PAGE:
Judge drops CASA as defendant in child abuse case

Tuesday, 05 December 2017, 07:01:41 AM. A judge has dismissed all civil claims brought against Court Appointed Special Advocates of New Hampshire by the grandparents of two girls who were sexually abused by their biological parents.Hillsborough County Superior Court Judge Gillian...

A judge has dismissed all civil claims brought against Court Appointed Special Advocates of New Hampshire by the grandparents of two girls who were sexually abused by their biological parents.

Hillsborough County Superior Court Judge Gillian Abramson ruled the judicial immunity that protects a judge from legal action extends to CASA-NH, because its volunteers act as an arm of the court by advocating for the interests of abused children. Abramson explained that CASA’s role in recruiting, training and supervising volunteers, known as “guardians ad litem,” entitles the organization to the same immunity protections.

Attorney Rus Rilee, who represents the family, said Monday he plans to appeal Abramson’s decision to the New Hampshire Supreme Court.

“(Guardians ad litem) are appointed by the court. Private, independent organizations that raise money to employ people to train and supervise GALs are not. So, in our view, CASA should not be immune when it fails to do its job and children are harmed as a result,” Rilee said in a statement.

The civil lawsuit accuses the state’s Division for Children Youth and Families, Easter Seals and CASA-NH of failing to protect the young girls from “horrific” sexual abuse by their biological parents despite repeated warning signs. The grandparents, who are now the girls’ adoptive parents, allege the abuse occurred during supervised and unsupervised visits in 2013. The parents pleaded guilty in 2014 to felonious sexual assault charges and to manufacturing child pornography. Each was sentenced to 25 years to life in prison.

The grandparents initially filed suit against DCYF and Easter Seals in October 2016. CASA-NH was later added as a defendant in January.

The lawsuit accuses a CASA-NH worker of taking no action to prevent the start of partially unsupervised visits between the girls and their biological parents, though the couple had been under investigation by the Claremont Police in July 2013 for reports they molested children at a homeless shelter.

According to the lawsuit, the worker was on vacation when the decision to start the visits was made. However, the grandparents argue, the worker “knew or should have known” DCYF had not followed up on the police report in her absence and that, as a result, unsupervised visits were unsafe for the girls.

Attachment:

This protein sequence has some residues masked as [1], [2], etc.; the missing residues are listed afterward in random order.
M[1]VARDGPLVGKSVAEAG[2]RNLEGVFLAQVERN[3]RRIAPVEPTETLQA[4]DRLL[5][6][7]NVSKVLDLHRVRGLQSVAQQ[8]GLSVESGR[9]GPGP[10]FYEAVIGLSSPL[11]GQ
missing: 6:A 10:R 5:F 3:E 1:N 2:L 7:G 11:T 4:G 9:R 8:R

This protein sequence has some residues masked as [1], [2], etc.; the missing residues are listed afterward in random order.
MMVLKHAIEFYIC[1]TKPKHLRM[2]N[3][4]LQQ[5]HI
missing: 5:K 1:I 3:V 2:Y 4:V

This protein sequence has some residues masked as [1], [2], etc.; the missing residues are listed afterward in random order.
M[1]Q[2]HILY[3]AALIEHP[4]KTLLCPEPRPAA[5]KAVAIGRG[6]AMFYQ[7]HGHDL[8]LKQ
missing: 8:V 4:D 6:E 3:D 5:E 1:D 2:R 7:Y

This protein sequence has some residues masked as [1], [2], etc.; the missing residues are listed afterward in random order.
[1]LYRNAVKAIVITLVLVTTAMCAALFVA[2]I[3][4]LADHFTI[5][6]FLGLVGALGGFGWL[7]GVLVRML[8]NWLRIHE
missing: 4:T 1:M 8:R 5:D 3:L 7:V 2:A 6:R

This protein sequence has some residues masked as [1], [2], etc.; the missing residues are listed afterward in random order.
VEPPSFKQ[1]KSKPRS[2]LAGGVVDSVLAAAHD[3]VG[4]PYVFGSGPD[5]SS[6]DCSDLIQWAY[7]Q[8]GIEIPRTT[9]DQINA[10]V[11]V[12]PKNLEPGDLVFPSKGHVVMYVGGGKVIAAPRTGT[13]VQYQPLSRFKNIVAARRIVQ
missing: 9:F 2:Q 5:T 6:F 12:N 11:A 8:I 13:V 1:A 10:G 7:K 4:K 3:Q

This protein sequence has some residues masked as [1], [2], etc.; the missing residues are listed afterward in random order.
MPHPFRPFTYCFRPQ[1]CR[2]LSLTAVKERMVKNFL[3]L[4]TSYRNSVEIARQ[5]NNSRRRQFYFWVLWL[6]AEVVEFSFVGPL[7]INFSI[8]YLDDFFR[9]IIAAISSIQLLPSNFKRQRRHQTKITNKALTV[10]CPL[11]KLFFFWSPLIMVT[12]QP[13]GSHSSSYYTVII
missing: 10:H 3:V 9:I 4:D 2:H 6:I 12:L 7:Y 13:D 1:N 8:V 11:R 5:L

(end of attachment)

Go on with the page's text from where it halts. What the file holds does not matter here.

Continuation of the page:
Dan Deane, a Manchester attorney representing CASA-NH, could not be immediately reached for comment Monday afternoon about Abramson’s order. CASA-NH said in a statement that it “respects the court’s decision” and noted that the issue was “thoroughly briefed by the parties.”

The question of whether CASA-NH as an organization should have blanket immunity was taken up by the Legislature in 2016, but never reconciled. Marty Sink, CEO of CASA-NH, backed a bill that would have extended immunity that exists for CASA volunteers to the organization and its staff. The bill was recommended for further study.

As the civil lawsuit moves forward against DCYF, the grandparents will be allowed to publicly disclose the girls’ confidential state records. Abramson sided with the family in favor of disclosure in her Nov. 15 ruling.

Rilee has maintained that public disclosure of the records – excluding the children’s names – will help prevent another family from having to endure a similar tragedy, and shine a light on the failures of DCYF.

DCYF unsuccessfully asked Abramson to dismiss the lawsuit late last year. The agency maintains it’s not liable for the physical harm and sexual abuse suffered by the children, and that it has no legal obligation to the grandparents.

(Alyssa Dandrea can be reached at 369-3319, adandrea@cmonitor.com or on Twitter @_ADandrea.)

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